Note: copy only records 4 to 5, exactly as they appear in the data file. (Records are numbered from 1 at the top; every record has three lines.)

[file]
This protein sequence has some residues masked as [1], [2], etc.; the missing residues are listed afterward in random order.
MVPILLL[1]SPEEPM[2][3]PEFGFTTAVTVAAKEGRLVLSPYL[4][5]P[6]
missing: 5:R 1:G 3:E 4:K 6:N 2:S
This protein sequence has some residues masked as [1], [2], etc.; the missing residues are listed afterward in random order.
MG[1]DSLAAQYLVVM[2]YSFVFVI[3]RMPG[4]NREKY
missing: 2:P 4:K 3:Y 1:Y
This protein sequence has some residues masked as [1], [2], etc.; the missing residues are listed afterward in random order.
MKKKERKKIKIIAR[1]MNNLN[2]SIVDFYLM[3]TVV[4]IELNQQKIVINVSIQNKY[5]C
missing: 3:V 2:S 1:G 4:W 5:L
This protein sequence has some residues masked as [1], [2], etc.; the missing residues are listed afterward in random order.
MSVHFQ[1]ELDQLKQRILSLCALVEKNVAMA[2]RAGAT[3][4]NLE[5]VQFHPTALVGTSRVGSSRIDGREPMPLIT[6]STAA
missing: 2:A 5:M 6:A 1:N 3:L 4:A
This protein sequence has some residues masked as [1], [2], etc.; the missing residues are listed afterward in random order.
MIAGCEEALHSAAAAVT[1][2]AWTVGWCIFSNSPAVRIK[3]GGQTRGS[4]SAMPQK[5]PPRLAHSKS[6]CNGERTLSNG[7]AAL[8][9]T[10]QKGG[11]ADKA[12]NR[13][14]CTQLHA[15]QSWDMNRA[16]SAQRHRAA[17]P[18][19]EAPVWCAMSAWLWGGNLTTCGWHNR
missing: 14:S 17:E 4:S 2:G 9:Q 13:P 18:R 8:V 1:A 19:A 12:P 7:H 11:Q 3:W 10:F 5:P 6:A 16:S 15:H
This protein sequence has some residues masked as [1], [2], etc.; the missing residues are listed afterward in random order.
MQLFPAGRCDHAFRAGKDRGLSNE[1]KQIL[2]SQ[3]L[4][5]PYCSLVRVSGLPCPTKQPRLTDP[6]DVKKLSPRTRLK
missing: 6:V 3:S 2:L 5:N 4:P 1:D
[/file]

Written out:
This protein sequence has some residues masked as [1], [2], etc.; the missing residues are listed afterward in random order.
MSVHFQ[1]ELDQLKQRILSLCALVEKNVAMA[2]RAGAT[3][4]NLE[5]VQFHPTALVGTSRVGSSRIDGREPMPLIT[6]STAA
missing: 2:A 5:M 6:A 1:N 3:L 4:A
This protein sequence has some residues masked as [1], [2], etc.; the missing residues are listed afterward in random order.
MIAGCEEALHSAAAAVT[1][2]AWTVGWCIFSNSPAVRIK[3]GGQTRGS[4]SAMPQK[5]PPRLAHSKS[6]CNGERTLSNG[7]AAL[8][9]T[10]QKGG[11]ADKA[12]NR[13][14]CTQLHA[15]QSWDMNRA[16]SAQRHRAA[17]P[18][19]EAPVWCAMSAWLWGGNLTTCGWHNR
missing: 14:S 17:E 4:S 2:G 9:Q 13:P 18:R 8:V 1:A 19:A 12:P 7:H 11:Q 3:W 10:F 5:P 6:A 16:S 15:H